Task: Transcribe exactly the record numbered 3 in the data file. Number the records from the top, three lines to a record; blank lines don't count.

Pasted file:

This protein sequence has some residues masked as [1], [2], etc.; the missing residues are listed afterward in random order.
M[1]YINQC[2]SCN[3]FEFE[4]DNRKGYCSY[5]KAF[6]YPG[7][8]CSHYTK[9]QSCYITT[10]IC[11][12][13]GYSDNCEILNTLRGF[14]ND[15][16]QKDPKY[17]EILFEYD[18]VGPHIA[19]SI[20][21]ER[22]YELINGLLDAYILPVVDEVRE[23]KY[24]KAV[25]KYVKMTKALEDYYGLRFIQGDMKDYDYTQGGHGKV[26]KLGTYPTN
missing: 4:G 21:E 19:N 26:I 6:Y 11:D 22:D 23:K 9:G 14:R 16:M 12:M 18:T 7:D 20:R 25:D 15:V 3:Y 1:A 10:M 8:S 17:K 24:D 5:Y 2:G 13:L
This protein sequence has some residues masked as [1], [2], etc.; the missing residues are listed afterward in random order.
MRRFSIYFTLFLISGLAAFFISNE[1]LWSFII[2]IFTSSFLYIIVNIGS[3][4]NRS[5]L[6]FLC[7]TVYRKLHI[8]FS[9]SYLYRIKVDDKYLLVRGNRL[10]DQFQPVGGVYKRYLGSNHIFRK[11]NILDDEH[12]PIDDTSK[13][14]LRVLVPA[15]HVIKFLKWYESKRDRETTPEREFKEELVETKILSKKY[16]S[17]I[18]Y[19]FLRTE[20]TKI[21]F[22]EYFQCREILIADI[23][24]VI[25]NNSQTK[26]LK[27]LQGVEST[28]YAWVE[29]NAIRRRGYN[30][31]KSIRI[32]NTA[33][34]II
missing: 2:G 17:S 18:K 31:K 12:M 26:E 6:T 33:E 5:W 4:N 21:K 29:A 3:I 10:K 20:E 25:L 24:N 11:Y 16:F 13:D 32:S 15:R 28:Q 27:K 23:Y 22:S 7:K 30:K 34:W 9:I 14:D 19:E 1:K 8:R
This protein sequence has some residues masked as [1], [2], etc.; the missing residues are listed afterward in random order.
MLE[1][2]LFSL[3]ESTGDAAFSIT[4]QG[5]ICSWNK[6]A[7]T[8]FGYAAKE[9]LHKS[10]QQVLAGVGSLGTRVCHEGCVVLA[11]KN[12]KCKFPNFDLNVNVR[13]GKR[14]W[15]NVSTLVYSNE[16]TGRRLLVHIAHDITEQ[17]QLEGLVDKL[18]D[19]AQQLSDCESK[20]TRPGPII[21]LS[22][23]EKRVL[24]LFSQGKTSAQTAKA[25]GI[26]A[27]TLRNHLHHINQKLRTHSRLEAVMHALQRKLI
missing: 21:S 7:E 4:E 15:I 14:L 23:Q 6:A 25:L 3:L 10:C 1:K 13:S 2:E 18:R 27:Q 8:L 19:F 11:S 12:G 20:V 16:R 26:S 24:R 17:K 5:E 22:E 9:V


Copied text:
This protein sequence has some residues masked as [1], [2], etc.; the missing residues are listed afterward in random order.
MLE[1][2]LFSL[3]ESTGDAAFSIT[4]QG[5]ICSWNK[6]A[7]T[8]FGYAAKE[9]LHKS[10]QQVLAGVGSLGTRVCHEGCVVLA[11]KN[12]KCKFPNFDLNVNVR[13]GKR[14]W[15]NVSTLVYSNE[16]TGRRLLVHIAHDITEQ[17]QLEGLVDKL[18]D[19]AQQLSDCESK[20]TRPGPII[21]LS[22][23]EKRVL[24]LFSQGKTSAQTAKA[25]GI[26]A[27]TLRNHLHHINQKLRTHSRLEAVMHALQRKLI
missing: 21:S 7:E 4:E 15:I 14:L 23:Q 6:A 25:L 3:L 10:C 1:K 13:S 2:E 18:R 27:Q 8:L 19:F 11:S 12:G 20:V 16:R 26:S 24:R 17:K 5:E 22:E 9:V